Stellar Remains – Wastelands EP


The Australian extreme metal scene is one of the most innovative in the global underground. Its focus centres around Sydney and the Brilliant Emperor record label, but Brisbane also has its fair share of artists, most of them related to Brendan Auld in some way through outfits such as Snorlax, Feculent, Descent and Hebephrenique. This time Auld takes a step back from writing to produce, mix and engineer the debut EP from a new prodigy – Dan Elkin. The name of this project is Stellar Remains, and it’s a progressive death metal odyssey that will dazzle you like an equinox.

Dan Elkin understands that to create an exciting death metal record demands two things – it cannot be cold and technical, and it must not be devoid of life. This means taking chances and exploring tangents that might go nowhere. But at least they go somewhere. A volume swell of humming guitar distortion plucks at a stubborn arpeggio in ‘Ceaseless Charade of the Living Dead’ as if unable to escape its trepid state. A dissonant whisp of guitar battles with a keyboard melody but ends in a stalemate between the two. And yet it dares to be different. So does ‘Obsolescence’. As a follow-up song, it sees black metal guitars fight with off-kilter drums and frenzied vocals in an orgy of violence. Elkin’s voice is ripe with anger and transcendent pain. Melodies appear sporadically but with great effect. The downward crunch of the riffing towards the end is heavy enough to give you lockjaw. Think of a blackened death metal version of Mastodon with layers revealing themselves like rogue sleeper cells as the song progresses.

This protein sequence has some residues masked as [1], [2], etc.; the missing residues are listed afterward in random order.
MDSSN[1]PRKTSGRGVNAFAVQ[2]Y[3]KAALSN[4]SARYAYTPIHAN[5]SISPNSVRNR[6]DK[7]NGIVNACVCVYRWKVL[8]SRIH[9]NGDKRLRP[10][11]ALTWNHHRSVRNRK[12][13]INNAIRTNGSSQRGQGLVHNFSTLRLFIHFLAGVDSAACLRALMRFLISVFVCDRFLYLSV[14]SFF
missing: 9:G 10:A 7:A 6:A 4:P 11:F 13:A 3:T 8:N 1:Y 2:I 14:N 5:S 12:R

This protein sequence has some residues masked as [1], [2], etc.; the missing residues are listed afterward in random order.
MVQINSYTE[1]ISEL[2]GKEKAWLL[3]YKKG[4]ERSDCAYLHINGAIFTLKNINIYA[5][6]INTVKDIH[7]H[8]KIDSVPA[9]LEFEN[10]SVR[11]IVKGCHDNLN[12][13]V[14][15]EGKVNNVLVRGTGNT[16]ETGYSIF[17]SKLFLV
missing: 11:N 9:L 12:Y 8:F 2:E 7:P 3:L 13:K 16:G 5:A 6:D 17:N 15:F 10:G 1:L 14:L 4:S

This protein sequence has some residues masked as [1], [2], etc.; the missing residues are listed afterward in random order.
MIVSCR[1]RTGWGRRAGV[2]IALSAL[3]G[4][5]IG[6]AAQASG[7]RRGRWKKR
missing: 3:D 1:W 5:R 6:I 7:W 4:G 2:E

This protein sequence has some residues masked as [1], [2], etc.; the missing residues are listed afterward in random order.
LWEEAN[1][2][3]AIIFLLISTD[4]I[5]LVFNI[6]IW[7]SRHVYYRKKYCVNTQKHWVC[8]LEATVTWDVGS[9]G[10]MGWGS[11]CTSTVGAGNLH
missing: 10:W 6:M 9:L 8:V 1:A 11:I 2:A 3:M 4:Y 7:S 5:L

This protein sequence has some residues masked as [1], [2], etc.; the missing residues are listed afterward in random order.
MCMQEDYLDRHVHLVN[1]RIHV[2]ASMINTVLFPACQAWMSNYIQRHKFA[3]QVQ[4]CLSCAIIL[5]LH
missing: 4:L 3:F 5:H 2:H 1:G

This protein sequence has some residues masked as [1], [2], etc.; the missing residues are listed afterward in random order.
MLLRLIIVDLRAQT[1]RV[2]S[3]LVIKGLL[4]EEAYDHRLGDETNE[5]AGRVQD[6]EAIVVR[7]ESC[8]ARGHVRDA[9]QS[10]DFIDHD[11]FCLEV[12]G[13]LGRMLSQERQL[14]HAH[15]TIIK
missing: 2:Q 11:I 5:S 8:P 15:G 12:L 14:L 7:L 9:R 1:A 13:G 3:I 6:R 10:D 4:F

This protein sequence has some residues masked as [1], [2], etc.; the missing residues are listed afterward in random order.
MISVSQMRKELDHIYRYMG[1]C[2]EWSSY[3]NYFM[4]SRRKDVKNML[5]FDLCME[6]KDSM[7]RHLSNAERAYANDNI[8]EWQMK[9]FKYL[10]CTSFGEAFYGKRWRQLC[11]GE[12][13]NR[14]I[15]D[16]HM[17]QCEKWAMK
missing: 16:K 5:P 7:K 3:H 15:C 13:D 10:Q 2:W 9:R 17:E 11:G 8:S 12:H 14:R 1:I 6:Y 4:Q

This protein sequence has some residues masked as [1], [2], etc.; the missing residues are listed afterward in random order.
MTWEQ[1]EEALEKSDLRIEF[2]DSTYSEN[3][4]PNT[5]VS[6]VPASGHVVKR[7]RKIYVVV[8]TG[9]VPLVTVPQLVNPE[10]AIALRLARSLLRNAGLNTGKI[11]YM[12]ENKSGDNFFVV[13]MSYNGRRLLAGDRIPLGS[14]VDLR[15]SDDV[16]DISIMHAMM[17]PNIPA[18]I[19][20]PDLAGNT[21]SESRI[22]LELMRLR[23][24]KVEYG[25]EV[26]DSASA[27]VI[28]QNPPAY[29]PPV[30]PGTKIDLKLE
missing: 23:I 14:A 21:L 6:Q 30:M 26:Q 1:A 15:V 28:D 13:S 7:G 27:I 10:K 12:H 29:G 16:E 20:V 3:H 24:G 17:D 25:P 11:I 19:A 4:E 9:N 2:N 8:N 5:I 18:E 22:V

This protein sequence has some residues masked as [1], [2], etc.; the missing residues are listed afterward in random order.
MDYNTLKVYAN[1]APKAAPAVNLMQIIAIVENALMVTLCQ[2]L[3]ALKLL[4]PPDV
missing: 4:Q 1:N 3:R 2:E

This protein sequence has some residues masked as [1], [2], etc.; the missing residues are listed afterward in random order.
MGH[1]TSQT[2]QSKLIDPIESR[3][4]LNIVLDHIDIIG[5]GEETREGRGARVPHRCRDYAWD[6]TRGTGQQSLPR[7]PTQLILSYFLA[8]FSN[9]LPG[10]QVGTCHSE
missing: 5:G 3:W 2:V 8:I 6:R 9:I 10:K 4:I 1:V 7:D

Is there a greater paradox than demanding life in a death metal paradigm? That’s what we experience here. ‘Weeping on the Shoulder of a Memory’ sounds like the desperate pleas of a man trying to bribe the guard holding him captive on behalf of a sinister agency. This is death metal of the contemplative mind. The guitars are not discordant for reasons of indulgence or to satisfy a technical urge to avoid pentatonic shapes. Imagine them more of an analogy for the tortured mind. 

Everything is so organic and fluid but not effortless – that would be a misdirected accusation of complacency that has no merit. Just because an artist makes something look so easy, does not mean that it is. The title-track combines sublime guitar picking with ethereal e-bow shapes that breeze in the mix like decapitated flowers in the meadow. Yet Elkin cannot trust this serenity for too long. He always finds a way of expressing the turbulence in his mind – this yin and yang approach brings great satisfaction to the listener. Here, a female backing vocalist whispers in the background like a portal to a better world that will always elude the protagonist. A melodic black metal anxiety throbs through the amps in closing track, ‘Cloudbearer’, with a concealment of brighter textures that hope to form into something more important. They never find a resolution, but that’s deliberate. Prog metal fans will delight in immersing themselves in this song. Listen to the superb interplay of guitars in the intro as if the axes can speak to each other in a coded language.

Elkin calls this sci-fi metal. It plays up to the imagination with little effort on the listener’s part. Surely, that is the main triumph of this debut EP.

JVB


Verdict


Release Date: 15/02/2024

Record Label: Gutter Prince Cabal Records

Standout tracks: Obsolescence, Cloudbearer

Suggested Further Listening: Black Crown Initiate – Violent Portraits of Doomed Escape (2020), Mastodon – Remission (2002), Aquilus – Bellum I (2021)